View Full Version : New Member Intro - What to look for when buying a -V

06-19-13, 12:29 AM
Hello all,

Just a quick introduction, currently an active duty Air Force pilot stationed at Travis AFB, CA (about an 1.5hr's East of San Francisco). My current car is a 2002 Audi A4 1.8T Quattro, and looking to purchase a used 2009-2012 CTS-V. I am definitely wanting a sedan, six-speed manual, and black exterior with black interior.

Since I am an obvious noob, what should I look for when buying/looking at -V's. (Looking at certain mechanical parts under the car, etc)

Moreover, has anyone had any significant maintenance issues with their car?

Hind sight 20/20, what would you have looked for before purchasing your -V?

Are there any options that come with the cars that you "wish" you would've gotten? (Recaro seats, etc).

Please let me know any and all opinions / knowledge so I can make a very sound judgement on which car I should purchase.

Thanks for any/all help!

-J.B. White

06-19-13, 11:58 AM
Modifications; if you're not into tinkering or messing with hidden issues. A stock, or nearly, will be virtually trouble free.

06-19-13, 02:43 PM
Thanks baabootoo! That's excellent news to hear.

06-19-13, 08:34 PM
I absolutely love having the Recaro seats. I drove mine home from NC and put on 2000 miles. I could have kept going.

06-20-13, 05:51 AM
You look for the same stuff you would in any used car.

CarFax, evidence for body damage, get a GM VIS to find warranty claims and whether its still in warranty, evidence for prior high-po mods other than CAI and exhaust, which are harmless.

These cars are generally reliable--an amazing statement to make about an American super car, but there it is.

I strongly recommend the Recaros if you have any inkling of sporting intent with the car, but regular seats are just fine for cruising. Recaros increase the resale value of the car as most people are looking for them, but can rock so test the seat yourself.

06-20-13, 07:16 AM
Probably gonna be a lot more fun to drive than a KC-10.

Most people love the Recaros, but some hate them, so be sure and try both options.

Lots of great deals out there; take your time and you'll find one set up like you want for the right price.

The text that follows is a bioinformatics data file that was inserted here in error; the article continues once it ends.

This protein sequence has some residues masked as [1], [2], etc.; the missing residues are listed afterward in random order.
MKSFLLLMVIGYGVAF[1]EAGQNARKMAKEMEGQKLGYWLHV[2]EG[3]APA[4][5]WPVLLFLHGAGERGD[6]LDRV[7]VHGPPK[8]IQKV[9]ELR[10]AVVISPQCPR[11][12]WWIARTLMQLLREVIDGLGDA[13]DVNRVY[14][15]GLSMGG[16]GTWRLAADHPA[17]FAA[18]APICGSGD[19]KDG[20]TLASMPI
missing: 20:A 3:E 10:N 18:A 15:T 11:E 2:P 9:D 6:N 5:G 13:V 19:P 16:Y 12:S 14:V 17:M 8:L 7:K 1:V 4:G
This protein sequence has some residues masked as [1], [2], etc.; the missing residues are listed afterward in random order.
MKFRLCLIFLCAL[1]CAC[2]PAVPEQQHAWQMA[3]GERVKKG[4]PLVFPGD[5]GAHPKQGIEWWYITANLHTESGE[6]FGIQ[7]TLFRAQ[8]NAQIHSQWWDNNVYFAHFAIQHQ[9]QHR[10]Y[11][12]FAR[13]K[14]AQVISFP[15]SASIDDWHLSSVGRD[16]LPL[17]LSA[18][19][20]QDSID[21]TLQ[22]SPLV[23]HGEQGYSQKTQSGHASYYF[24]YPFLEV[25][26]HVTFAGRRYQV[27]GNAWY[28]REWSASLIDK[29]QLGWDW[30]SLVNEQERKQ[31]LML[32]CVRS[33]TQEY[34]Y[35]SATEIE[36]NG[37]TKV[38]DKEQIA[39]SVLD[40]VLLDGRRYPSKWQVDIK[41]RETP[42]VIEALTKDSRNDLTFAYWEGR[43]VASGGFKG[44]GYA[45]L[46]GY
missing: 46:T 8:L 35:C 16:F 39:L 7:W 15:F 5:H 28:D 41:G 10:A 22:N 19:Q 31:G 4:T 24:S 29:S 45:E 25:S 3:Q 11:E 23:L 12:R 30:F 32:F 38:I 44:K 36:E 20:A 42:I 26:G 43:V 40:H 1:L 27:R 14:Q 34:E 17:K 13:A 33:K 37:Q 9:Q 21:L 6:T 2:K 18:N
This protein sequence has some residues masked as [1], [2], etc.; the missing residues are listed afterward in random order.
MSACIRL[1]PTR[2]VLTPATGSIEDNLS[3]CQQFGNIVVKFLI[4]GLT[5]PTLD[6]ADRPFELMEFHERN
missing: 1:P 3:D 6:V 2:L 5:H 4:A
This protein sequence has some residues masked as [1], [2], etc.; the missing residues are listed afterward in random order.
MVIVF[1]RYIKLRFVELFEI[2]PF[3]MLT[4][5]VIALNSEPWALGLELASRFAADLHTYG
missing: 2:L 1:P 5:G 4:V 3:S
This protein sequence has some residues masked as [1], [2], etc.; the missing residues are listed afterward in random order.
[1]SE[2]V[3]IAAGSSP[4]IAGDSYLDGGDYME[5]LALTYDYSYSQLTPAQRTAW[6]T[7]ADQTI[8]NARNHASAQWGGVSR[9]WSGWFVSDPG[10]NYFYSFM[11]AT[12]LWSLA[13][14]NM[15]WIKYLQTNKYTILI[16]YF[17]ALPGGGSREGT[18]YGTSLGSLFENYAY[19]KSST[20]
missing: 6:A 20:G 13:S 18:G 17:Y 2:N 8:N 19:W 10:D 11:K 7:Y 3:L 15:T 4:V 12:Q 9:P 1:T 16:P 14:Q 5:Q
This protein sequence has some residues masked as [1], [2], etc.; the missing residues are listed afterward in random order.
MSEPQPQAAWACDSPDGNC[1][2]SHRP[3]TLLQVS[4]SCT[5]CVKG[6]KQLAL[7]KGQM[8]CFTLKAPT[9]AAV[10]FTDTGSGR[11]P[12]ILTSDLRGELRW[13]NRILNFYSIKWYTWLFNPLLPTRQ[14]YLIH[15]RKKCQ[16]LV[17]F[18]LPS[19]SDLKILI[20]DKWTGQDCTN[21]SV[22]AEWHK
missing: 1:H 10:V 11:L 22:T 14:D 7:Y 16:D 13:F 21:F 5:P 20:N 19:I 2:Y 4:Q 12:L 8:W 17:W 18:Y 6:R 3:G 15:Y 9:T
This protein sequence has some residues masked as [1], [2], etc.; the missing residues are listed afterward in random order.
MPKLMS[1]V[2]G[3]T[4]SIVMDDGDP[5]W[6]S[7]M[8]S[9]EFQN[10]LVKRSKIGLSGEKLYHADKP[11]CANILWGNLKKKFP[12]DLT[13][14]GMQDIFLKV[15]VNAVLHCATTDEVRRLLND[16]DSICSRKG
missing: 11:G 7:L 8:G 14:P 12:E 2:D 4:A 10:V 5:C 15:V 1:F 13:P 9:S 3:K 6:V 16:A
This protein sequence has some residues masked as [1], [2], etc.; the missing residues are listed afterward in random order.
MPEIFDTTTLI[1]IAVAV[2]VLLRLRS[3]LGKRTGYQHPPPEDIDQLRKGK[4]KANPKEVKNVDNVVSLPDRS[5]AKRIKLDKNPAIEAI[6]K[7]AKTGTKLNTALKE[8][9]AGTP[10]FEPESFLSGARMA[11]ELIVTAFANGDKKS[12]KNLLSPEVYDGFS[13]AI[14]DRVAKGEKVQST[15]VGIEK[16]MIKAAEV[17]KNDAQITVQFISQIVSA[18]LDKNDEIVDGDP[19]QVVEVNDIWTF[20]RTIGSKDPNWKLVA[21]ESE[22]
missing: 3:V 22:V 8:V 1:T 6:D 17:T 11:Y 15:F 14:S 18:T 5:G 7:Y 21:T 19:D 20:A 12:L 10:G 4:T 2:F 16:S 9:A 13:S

06-20-13, 07:33 AM
Take your time and get used to the recaros. With 14 adjustments it takes a little time to get them dialed in properly. Most people who don't like them are either a fair size bigger than average or are too impatient to take the time and adjust them properly.

mr weather
06-20-13, 09:14 AM
The Recaros in mine are amazing. Probably the best car seat I've ever sat in. It did take some fiddling of the adjustments but I've got them right for me. I did a non-stop three hour highway run last weekend and could've easily gone another three hours.

06-20-13, 10:02 AM
I would opt out of the sunroof. Mine has one and it eats up a bit of space and the liner does not stop the sun. It's more of a shade and when the windows are down at 70+ it tends to flap around. I wish a vendor or GM would make a true liner that is heavier and blocks the sun. But be sure to get Recaros and manual tranny.

06-20-13, 01:54 PM
The sunroof shade is probably thin so that it can roll up; I don't think there's enough space to recess a solid panel. You'd probably have to use some high-tech foil laminate to get opacity without being so thick it won't retract or so heavy it sags.

But the translucent shade cuts the light and heat enough that it's not a problem for me here in the Bay Area; I don't know how you'll feel out there where it's hotter... otoh that's what AC is for :) I debated the sunroof a lot, but ultimately for me it boiled down to fear vs joy and I'm glad I chose joy. If it someday creaks or leaks, I'll deal with it; the headroom difference will only matter if I don a helmet which is a rare thing (and I was scrunched without the sunroof anyway). Popping the top on a pleasant day gives me a big smile; the rest is details :)